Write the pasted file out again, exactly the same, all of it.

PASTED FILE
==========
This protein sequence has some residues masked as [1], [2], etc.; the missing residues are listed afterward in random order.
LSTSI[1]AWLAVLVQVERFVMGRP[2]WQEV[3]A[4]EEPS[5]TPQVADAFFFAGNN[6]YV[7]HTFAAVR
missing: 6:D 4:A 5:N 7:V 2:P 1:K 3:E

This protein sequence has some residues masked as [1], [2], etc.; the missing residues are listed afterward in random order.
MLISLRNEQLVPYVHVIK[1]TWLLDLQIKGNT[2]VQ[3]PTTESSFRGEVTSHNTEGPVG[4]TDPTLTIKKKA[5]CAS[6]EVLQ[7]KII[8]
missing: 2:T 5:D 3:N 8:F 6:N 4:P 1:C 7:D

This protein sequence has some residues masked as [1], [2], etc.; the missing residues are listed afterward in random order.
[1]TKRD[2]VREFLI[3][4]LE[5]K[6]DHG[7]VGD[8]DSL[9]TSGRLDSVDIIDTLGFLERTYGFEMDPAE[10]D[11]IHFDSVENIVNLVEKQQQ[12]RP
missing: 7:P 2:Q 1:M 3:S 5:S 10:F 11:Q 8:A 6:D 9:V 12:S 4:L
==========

This protein sequence has some residues masked as [1], [2], etc.; the missing residues are listed afterward in random order.
LSTSI[1]AWLAVLVQVERFVMGRP[2]WQEV[3]A[4]EEPS[5]TPQVADAFFFAGNN[6]YV[7]HTFAAVR
missing: 6:D 4:A 5:N 7:V 2:P 1:K 3:E

This protein sequence has some residues masked as [1], [2], etc.; the missing residues are listed afterward in random order.
MLISLRNEQLVPYVHVIK[1]TWLLDLQIKGNT[2]VQ[3]PTTESSFRGEVTSHNTEGPVG[4]TDPTLTIKKKA[5]CAS[6]EVLQ[7]KII[8]
missing: 2:T 5:D 3:N 8:F 6:N 4:P 1:C 7:D

This protein sequence has some residues masked as [1], [2], etc.; the missing residues are listed afterward in random order.
[1]TKRD[2]VREFLI[3][4]LE[5]K[6]DHG[7]VGD[8]DSL[9]TSGRLDSVDIIDTLGFLERTYGFEMDPAE[10]D[11]IHFDSVENIVNLVEKQQQ[12]RP
missing: 7:P 2:Q 1:M 3:S 5:S 10:F 11:Q 8:A 6:D 9:V 12:S 4:L